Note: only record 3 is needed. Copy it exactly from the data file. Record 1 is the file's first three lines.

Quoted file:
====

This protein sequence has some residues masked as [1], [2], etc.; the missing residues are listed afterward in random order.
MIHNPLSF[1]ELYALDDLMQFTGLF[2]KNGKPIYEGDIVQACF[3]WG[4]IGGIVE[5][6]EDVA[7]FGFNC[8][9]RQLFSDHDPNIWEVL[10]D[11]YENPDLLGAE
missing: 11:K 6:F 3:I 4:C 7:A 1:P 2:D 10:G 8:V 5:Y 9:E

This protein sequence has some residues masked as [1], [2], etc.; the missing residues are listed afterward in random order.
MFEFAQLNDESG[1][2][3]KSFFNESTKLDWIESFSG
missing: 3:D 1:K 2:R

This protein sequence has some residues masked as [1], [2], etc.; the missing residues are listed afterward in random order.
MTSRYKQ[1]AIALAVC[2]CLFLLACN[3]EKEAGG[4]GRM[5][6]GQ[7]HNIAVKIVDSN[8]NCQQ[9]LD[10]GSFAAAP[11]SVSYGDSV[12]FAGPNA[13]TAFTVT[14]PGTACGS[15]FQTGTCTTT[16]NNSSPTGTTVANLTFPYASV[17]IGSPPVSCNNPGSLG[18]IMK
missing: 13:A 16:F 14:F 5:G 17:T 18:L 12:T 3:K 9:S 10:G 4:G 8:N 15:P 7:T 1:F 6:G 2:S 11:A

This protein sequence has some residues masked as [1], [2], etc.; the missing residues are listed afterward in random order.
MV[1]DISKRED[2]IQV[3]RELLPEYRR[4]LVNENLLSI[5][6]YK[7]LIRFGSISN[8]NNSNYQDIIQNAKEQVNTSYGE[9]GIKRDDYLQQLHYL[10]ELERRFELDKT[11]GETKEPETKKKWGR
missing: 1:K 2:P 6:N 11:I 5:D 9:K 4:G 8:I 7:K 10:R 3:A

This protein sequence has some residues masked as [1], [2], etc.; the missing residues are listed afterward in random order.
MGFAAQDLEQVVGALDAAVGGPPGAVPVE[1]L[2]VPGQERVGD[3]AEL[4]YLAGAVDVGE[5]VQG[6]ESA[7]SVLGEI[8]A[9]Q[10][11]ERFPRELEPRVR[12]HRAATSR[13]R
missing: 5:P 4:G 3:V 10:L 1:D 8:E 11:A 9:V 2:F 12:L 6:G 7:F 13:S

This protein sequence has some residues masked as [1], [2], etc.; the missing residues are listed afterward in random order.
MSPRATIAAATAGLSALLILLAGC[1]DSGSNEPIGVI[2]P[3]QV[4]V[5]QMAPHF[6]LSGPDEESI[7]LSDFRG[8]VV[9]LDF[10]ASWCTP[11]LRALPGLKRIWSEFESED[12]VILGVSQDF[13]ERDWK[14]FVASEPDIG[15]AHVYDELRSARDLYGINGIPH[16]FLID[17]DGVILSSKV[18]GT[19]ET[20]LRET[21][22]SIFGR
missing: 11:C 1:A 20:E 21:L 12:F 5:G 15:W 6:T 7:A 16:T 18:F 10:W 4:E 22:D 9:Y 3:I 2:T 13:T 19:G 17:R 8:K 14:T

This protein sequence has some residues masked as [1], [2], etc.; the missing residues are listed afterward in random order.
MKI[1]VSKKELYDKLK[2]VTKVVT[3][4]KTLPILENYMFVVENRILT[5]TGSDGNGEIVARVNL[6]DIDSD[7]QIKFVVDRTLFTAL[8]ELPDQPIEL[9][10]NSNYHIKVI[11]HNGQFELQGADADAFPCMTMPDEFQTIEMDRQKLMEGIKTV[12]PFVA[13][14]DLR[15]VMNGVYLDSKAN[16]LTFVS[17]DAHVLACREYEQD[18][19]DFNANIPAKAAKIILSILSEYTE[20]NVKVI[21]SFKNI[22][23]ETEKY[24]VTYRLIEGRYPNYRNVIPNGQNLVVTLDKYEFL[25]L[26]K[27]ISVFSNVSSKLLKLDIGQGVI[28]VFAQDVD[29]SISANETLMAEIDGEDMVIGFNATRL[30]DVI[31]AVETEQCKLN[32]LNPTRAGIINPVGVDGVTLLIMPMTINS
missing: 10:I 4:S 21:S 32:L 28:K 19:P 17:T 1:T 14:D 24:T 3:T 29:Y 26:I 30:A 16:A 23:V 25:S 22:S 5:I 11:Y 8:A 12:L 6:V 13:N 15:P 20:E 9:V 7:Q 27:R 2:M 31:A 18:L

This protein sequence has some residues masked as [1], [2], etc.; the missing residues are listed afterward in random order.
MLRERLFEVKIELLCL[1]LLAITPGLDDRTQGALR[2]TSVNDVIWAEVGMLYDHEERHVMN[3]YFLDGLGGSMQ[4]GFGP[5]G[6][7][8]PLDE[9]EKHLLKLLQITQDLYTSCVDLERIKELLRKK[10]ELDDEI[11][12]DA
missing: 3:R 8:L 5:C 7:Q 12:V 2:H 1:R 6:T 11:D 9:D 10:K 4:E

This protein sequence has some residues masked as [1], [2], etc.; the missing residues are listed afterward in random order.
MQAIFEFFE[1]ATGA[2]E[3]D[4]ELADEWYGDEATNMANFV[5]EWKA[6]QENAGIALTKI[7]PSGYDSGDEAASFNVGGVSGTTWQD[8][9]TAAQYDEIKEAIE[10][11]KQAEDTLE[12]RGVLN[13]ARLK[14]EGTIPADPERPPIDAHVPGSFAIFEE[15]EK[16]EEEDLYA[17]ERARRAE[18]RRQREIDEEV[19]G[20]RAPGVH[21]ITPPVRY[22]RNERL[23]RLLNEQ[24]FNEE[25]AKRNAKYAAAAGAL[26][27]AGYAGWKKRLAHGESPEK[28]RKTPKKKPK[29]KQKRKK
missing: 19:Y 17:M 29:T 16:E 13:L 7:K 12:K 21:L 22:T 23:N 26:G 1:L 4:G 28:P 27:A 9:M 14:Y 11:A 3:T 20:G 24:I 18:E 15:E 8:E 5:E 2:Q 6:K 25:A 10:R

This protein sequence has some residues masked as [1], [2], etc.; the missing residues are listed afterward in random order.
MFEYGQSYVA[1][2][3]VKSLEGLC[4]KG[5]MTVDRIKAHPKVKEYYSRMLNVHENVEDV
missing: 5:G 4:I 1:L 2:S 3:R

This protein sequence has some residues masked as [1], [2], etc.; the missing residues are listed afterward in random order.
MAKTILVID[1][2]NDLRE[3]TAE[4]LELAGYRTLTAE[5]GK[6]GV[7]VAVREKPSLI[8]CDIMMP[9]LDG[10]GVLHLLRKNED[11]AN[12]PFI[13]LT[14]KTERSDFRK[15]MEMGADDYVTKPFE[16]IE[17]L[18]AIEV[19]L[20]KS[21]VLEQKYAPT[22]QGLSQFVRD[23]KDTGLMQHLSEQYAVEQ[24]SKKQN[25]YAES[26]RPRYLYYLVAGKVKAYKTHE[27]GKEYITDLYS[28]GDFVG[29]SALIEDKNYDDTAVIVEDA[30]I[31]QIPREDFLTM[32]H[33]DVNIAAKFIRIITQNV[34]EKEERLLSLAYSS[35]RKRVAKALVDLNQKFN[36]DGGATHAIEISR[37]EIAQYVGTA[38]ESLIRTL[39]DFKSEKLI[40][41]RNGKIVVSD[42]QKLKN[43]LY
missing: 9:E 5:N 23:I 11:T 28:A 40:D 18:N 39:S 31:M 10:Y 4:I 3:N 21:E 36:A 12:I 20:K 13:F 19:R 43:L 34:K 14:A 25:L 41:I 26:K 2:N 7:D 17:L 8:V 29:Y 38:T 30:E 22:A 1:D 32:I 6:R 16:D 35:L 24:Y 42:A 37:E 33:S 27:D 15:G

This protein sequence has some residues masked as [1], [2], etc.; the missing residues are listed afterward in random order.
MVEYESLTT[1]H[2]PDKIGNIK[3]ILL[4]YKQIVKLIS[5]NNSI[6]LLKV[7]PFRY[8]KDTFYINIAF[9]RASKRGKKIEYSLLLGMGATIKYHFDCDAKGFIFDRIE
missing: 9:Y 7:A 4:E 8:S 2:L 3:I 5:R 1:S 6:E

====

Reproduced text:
This protein sequence has some residues masked as [1], [2], etc.; the missing residues are listed afterward in random order.
MTSRYKQ[1]AIALAVC[2]CLFLLACN[3]EKEAGG[4]GRM[5][6]GQ[7]HNIAVKIVDSN[8]NCQQ[9]LD[10]GSFAAAP[11]SVSYGDSV[12]FAGPNA[13]TAFTVT[14]PGTACGS[15]FQTGTCTTT[16]NNSSPTGTTVANLTFPYASV[17]IGSPPVSCNNPGSLG[18]IMK
missing: 13:A 16:F 14:F 5:G 17:T 18:L 12:T 3:K 9:S 10:G 4:G 8:N 15:P 7:T 1:F 6:G 2:S 11:A